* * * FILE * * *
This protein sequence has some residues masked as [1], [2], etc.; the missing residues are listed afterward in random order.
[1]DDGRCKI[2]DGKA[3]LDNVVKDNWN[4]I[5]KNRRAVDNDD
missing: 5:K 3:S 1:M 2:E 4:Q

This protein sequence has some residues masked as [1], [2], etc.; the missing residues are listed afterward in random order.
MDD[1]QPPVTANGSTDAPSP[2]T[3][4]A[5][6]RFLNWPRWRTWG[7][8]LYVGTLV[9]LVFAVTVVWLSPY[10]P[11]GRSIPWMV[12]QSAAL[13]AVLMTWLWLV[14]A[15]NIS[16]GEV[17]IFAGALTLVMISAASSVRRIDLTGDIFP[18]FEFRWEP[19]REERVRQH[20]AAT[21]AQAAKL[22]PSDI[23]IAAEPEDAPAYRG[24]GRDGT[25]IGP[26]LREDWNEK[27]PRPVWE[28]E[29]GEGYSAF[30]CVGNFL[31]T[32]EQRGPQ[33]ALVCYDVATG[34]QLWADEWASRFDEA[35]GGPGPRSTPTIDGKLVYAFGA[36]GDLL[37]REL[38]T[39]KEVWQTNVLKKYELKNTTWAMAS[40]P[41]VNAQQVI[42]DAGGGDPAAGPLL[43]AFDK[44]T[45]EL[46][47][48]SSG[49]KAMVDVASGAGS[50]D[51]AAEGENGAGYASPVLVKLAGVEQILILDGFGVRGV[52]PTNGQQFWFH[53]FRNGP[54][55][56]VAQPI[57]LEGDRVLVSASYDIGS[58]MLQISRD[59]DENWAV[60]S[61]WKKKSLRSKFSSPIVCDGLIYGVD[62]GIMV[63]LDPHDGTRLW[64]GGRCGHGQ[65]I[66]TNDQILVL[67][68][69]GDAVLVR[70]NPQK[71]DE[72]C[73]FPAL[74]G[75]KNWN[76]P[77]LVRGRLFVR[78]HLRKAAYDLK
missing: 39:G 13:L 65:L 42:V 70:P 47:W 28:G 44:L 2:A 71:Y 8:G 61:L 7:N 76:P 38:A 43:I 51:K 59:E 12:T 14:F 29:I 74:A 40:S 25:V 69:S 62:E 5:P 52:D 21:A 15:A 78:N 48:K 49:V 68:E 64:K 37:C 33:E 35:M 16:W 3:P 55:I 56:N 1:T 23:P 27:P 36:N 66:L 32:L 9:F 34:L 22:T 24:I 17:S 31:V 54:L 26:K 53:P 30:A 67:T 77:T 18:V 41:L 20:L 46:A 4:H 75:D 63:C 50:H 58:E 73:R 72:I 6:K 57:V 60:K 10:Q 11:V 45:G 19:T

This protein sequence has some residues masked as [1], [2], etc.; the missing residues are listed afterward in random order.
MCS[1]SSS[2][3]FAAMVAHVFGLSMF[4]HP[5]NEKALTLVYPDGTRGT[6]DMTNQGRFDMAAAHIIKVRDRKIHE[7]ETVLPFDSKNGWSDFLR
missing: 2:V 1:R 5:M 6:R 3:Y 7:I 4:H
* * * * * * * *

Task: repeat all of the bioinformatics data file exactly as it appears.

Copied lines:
This protein sequence has some residues masked as [1], [2], etc.; the missing residues are listed afterward in random order.
[1]DDGRCKI[2]DGKA[3]LDNVVKDNWN[4]I[5]KNRRAVDNDD
missing: 5:K 3:S 1:M 2:E 4:Q

This protein sequence has some residues masked as [1], [2], etc.; the missing residues are listed afterward in random order.
MDD[1]QPPVTANGSTDAPSP[2]T[3][4]A[5][6]RFLNWPRWRTWG[7][8]LYVGTLV[9]LVFAVTVVWLSPY[10]P[11]GRSIPWMV[12]QSAAL[13]AVLMTWLWLV[14]A[15]NIS[16]GEV[17]IFAGALTLVMISAASSVRRIDLTGDIFP[18]FEFRWEP[19]REERVRQH[20]AAT[21]AQAAKL[22]PSDI[23]IAAEPEDAPAYRG[24]GRDGT[25]IGP[26]LREDWNEK[27]PRPVWE[28]E[29]GEGYSAF[30]CVGNFL[31]T[32]EQRGPQ[33]ALVCYDVATG[34]QLWADEWASRFDEA[35]GGPGPRSTPTIDGKLVYAFGA[36]GDLL[37]REL[38]T[39]KEVWQTNVLKKYELKNTTWAMAS[40]P[41]VNAQQVI[42]DAGGGDPAAGPLL[43]AFDK[44]T[45]EL[46][47][48]SSG[49]KAMVDVASGAGS[50]D[51]AAEGENGAGYASPVLVKLAGVEQILILDGFGVRGV[52]PTNGQQFWFH[53]FRNGP[54][55][56]VAQPI[57]LEGDRVLVSASYDIGS[58]MLQISRD[59]DENWAV[60]S[61]WKKKSLRSKFSSPIVCDGLIYGVD[62]GIMV[63]LDPHDGTRLW[64]GGRCGHGQ[65]I[66]TNDQILVL[67][68][69]GDAVLVR[70]NPQK[71]DE[72]C[73]FPAL[74]G[75]KNWN[76]P[77]LVRGRLFVR[78]HLRKAAYDLK
missing: 39:G 13:L 65:L 42:V 70:P 47:W 28:G 44:L 2:A 71:Y 8:G 61:L 7:N 76:P 38:A 43:I 51:K 59:E 12:T 14:F 29:I 74:A 40:S 25:V 69:S 62:E 5:P 52:D 21:A 15:A 78:N 48:K 49:V 68:E 64:K 37:C 33:E 35:M 16:W 3:P 55:I 56:N 1:T 23:P 27:P 36:N 66:L 32:L 9:F 34:L 22:T 24:I 17:S 31:V 54:L 26:K 53:P 30:A 67:T 77:T 18:V 41:L 20:L 46:A 4:H 75:D 63:C 50:H 58:E 73:R 72:I 6:K 57:V 60:K 10:Q 11:V 45:G 19:T

This protein sequence has some residues masked as [1], [2], etc.; the missing residues are listed afterward in random order.
MCS[1]SSS[2][3]FAAMVAHVFGLSMF[4]HP[5]NEKALTLVYPDGTRGT[6]DMTNQGRFDMAAAHIIKVRDRKIHE[7]ETVLPFDSKNGWSDFLR
missing: 2:V 1:R 5:M 6:R 3:Y 7:I 4:H